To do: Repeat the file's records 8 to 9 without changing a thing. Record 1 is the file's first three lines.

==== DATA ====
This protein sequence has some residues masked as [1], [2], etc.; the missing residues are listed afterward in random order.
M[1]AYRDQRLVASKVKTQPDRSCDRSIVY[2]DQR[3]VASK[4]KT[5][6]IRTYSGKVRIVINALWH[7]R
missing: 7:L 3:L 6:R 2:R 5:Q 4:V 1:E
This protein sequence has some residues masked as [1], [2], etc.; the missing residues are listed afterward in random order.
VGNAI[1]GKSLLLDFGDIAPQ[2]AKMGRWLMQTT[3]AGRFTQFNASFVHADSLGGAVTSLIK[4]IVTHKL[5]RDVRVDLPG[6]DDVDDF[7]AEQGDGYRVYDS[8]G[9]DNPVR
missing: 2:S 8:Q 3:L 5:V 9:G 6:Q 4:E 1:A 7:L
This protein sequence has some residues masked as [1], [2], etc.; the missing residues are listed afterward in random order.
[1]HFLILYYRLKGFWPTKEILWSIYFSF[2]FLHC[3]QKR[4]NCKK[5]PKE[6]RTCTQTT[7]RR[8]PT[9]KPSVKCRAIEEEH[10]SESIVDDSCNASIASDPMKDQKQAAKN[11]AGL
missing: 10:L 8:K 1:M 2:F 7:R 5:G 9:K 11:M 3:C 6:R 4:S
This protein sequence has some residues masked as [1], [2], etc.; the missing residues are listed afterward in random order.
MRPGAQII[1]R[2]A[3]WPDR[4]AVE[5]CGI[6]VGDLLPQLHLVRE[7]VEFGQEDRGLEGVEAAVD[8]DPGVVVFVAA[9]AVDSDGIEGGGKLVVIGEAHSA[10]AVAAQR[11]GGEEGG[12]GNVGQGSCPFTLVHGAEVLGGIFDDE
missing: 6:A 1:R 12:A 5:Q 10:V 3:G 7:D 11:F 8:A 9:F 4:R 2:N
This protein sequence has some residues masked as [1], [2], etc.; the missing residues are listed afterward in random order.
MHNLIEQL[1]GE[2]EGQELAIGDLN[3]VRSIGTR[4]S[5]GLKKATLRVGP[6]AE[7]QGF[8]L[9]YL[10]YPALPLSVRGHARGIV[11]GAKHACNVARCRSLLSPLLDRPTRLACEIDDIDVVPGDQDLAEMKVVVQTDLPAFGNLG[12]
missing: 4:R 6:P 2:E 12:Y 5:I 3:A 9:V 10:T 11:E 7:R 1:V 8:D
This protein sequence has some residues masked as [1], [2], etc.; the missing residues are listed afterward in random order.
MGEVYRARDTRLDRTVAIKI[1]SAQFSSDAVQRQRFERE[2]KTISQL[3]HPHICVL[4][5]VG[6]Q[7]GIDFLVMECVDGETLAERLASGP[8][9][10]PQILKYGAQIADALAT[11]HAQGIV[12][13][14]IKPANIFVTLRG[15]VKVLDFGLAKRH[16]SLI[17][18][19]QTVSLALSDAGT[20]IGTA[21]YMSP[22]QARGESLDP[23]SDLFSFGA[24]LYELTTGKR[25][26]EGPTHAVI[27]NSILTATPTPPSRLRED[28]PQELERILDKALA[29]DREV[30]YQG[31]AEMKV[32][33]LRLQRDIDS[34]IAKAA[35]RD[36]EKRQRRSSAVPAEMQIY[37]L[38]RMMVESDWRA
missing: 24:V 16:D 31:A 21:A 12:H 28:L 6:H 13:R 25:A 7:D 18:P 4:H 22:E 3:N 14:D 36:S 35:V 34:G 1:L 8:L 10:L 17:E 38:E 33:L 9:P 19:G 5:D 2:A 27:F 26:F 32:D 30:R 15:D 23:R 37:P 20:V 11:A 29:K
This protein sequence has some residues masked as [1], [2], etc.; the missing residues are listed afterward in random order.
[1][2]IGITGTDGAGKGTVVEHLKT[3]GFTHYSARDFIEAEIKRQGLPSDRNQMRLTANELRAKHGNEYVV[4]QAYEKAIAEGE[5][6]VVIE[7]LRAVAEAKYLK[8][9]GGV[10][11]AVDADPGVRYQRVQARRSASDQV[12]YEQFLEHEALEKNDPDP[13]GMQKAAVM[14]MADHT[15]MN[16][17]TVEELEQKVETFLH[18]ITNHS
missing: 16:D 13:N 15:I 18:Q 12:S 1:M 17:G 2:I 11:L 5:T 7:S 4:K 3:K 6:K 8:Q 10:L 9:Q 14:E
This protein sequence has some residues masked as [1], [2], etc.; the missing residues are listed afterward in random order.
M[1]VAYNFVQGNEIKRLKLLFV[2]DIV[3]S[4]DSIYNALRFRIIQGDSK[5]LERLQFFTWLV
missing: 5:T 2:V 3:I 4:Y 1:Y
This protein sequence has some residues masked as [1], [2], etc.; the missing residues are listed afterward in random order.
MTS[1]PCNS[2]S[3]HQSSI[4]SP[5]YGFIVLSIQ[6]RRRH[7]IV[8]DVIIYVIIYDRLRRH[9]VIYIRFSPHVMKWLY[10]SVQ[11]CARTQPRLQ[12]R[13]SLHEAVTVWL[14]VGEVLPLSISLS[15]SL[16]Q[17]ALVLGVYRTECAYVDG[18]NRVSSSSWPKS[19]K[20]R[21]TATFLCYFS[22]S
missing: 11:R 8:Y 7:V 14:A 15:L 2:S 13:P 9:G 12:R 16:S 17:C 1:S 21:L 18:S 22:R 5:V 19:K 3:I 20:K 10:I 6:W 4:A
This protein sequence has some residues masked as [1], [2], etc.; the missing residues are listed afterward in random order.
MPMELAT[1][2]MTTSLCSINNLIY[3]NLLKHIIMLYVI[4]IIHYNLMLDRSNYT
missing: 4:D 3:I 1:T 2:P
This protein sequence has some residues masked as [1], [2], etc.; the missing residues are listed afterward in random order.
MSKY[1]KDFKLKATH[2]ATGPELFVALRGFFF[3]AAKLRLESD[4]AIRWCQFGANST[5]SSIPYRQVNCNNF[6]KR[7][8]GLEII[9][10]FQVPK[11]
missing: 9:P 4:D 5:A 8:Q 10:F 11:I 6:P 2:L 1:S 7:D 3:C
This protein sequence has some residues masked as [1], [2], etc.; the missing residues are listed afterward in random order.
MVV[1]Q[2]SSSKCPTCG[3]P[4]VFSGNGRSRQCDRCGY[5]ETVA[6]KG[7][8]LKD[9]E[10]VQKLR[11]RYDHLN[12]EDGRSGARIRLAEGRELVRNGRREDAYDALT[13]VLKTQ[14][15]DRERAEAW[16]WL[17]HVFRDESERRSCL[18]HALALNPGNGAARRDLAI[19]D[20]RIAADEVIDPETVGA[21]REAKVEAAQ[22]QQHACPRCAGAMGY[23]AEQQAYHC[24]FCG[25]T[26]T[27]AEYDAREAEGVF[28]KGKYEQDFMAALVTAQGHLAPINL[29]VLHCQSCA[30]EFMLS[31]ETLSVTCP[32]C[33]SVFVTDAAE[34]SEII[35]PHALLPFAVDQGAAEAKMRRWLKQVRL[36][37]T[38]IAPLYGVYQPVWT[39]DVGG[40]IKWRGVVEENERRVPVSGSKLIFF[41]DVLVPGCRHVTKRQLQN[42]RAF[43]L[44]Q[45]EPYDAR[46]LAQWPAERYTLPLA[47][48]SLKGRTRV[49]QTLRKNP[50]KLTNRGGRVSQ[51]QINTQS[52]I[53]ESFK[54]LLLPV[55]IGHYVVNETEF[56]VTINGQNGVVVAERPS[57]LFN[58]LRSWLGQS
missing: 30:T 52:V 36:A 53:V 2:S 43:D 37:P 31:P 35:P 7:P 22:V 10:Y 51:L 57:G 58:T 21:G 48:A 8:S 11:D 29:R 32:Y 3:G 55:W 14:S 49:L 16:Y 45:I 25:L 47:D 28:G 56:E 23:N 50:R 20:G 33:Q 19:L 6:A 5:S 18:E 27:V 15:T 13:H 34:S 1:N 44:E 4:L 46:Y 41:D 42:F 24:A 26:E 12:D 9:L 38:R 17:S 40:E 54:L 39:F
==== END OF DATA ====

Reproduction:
This protein sequence has some residues masked as [1], [2], etc.; the missing residues are listed afterward in random order.
M[1]VAYNFVQGNEIKRLKLLFV[2]DIV[3]S[4]DSIYNALRFRIIQGDSK[5]LERLQFFTWLV
missing: 5:T 2:V 3:I 4:Y 1:Y
This protein sequence has some residues masked as [1], [2], etc.; the missing residues are listed afterward in random order.
MTS[1]PCNS[2]S[3]HQSSI[4]SP[5]YGFIVLSIQ[6]RRRH[7]IV[8]DVIIYVIIYDRLRRH[9]VIYIRFSPHVMKWLY[10]SVQ[11]CARTQPRLQ[12]R[13]SLHEAVTVWL[14]VGEVLPLSISLS[15]SL[16]Q[17]ALVLGVYRTECAYVDG[18]NRVSSSSWPKS[19]K[20]R[21]TATFLCYFS[22]S
missing: 11:R 8:Y 7:V 14:A 15:L 2:S 13:P 9:G 12:R 16:S 17:C 1:S 21:L 18:S 22:R 5:V 19:K 3:I 20:K 10:I 6:W 4:A